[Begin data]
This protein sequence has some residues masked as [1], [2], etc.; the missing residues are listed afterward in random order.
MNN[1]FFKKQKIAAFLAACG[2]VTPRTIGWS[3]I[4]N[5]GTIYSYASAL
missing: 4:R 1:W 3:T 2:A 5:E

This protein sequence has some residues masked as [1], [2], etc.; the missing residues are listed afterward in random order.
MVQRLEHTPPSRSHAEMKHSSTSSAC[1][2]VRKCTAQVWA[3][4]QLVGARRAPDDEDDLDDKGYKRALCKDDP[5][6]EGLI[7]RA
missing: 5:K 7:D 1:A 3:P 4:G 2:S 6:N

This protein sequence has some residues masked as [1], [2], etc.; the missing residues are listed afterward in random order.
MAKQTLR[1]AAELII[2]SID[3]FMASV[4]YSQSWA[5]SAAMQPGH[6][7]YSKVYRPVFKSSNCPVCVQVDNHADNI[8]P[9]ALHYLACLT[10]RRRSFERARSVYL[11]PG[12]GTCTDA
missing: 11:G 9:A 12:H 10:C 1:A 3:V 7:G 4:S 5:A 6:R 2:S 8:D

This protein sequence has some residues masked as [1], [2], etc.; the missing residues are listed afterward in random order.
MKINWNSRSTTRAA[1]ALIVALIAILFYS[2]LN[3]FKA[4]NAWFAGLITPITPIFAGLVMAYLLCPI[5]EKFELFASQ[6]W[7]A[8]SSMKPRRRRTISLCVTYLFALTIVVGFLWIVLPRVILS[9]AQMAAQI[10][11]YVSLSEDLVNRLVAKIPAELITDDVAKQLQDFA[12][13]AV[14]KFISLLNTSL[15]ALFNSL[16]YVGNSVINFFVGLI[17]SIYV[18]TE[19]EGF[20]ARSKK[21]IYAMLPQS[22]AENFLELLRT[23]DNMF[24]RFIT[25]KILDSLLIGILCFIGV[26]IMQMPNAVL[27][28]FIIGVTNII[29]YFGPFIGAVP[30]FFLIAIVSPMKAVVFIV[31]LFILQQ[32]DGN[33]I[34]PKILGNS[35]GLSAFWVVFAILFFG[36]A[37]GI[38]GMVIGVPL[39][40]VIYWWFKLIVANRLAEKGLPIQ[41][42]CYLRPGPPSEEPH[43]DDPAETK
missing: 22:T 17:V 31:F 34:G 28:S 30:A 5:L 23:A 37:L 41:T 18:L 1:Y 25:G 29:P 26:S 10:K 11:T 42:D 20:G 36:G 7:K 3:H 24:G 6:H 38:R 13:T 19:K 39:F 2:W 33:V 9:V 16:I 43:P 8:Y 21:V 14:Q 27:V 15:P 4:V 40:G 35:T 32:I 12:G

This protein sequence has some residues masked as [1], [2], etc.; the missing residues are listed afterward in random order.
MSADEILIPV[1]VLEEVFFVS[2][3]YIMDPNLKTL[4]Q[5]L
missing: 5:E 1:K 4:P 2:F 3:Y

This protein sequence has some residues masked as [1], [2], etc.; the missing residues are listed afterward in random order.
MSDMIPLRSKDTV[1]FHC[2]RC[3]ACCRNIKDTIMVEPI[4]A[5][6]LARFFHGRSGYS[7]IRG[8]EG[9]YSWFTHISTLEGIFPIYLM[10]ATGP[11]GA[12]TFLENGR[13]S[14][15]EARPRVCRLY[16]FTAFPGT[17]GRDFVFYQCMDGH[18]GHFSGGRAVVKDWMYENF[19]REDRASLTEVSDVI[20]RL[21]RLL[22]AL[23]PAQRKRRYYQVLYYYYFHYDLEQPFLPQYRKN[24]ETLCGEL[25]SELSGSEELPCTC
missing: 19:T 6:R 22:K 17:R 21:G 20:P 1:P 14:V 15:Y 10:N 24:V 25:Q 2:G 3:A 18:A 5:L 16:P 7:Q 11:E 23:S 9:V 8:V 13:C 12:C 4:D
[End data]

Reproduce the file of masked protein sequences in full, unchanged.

This protein sequence has some residues masked as [1], [2], etc.; the missing residues are listed afterward in random order.
MNN[1]FFKKQKIAAFLAACG[2]VTPRTIGWS[3]I[4]N[5]GTIYSYASAL
missing: 4:R 1:W 3:T 2:A 5:E

This protein sequence has some residues masked as [1], [2], etc.; the missing residues are listed afterward in random order.
MVQRLEHTPPSRSHAEMKHSSTSSAC[1][2]VRKCTAQVWA[3][4]QLVGARRAPDDEDDLDDKGYKRALCKDDP[5][6]EGLI[7]RA
missing: 5:K 7:D 1:A 3:P 4:G 2:S 6:N

This protein sequence has some residues masked as [1], [2], etc.; the missing residues are listed afterward in random order.
MAKQTLR[1]AAELII[2]SID[3]FMASV[4]YSQSWA[5]SAAMQPGH[6][7]YSKVYRPVFKSSNCPVCVQVDNHADNI[8]P[9]ALHYLACLT[10]RRRSFERARSVYL[11]PG[12]GTCTDA
missing: 11:G 9:A 12:H 10:C 1:A 3:V 7:G 4:S 5:A 6:R 2:S 8:D

This protein sequence has some residues masked as [1], [2], etc.; the missing residues are listed afterward in random order.
MKINWNSRSTTRAA[1]ALIVALIAILFYS[2]LN[3]FKA[4]NAWFAGLITPITPIFAGLVMAYLLCPI[5]EKFELFASQ[6]W[7]A[8]SSMKPRRRRTISLCVTYLFALTIVVGFLWIVLPRVILS[9]AQMAAQI[10][11]YVSLSEDLVNRLVAKIPAELITDDVAKQLQDFA[12][13]AV[14]KFISLLNTSL[15]ALFNSL[16]YVGNSVINFFVGLI[17]SIYV[18]TE[19]EGF[20]ARSKK[21]IYAMLPQS[22]AENFLELLRT[23]DNMF[24]RFIT[25]KILDSLLIGILCFIGV[26]IMQMPNAVL[27][28]FIIGVTNII[29]YFGPFIGAVP[30]FFLIAIVSPMKAVVFIV[31]LFILQQ[32]DGN[33]I[34]PKILGNS[35]GLSAFWVVFAILFFG[36]A[37]GI[38]GMVIGVPL[39][40]VIYWWFKLIVANRLAEKGLPIQ[41][42]CYLRPGPPSEEPH[43]DDPAETK
missing: 22:T 17:V 31:F 34:G 28:S 30:A 5:L 23:A 37:L 41:T 18:L 1:Y 25:G 29:P 26:S 10:K 11:T 42:D 20:G 36:G 7:K 3:H 24:G 6:H 38:R 13:T 19:K 39:F 2:W 33:V 9:V 16:I 43:P 8:Y 21:V 14:Q 27:V 15:P 4:V 40:G 35:T 32:I 12:G

This protein sequence has some residues masked as [1], [2], etc.; the missing residues are listed afterward in random order.
MSADEILIPV[1]VLEEVFFVS[2][3]YIMDPNLKTL[4]Q[5]L
missing: 5:E 1:K 4:P 2:F 3:Y

This protein sequence has some residues masked as [1], [2], etc.; the missing residues are listed afterward in random order.
MSDMIPLRSKDTV[1]FHC[2]RC[3]ACCRNIKDTIMVEPI[4]A[5][6]LARFFHGRSGYS[7]IRG[8]EG[9]YSWFTHISTLEGIFPIYLM[10]ATGP[11]GA[12]TFLENGR[13]S[14][15]EARPRVCRLY[16]FTAFPGT[17]GRDFVFYQCMDGH[18]GHFSGGRAVVKDWMYENF[19]REDRASLTEVSDVI[20]RL[21]RLL[22]AL[23]PAQRKRRYYQVLYYYYFHYDLEQPFLPQYRKN[24]ETLCGEL[25]SELSGSEELPCTC
missing: 19:T 6:R 22:K 17:R 21:G 20:P 1:P 14:V 15:Y 10:N 24:V 25:Q 2:G 3:A 18:A 5:L 16:P 7:Q 11:E 23:S 9:V 8:V 13:C 12:C 4:D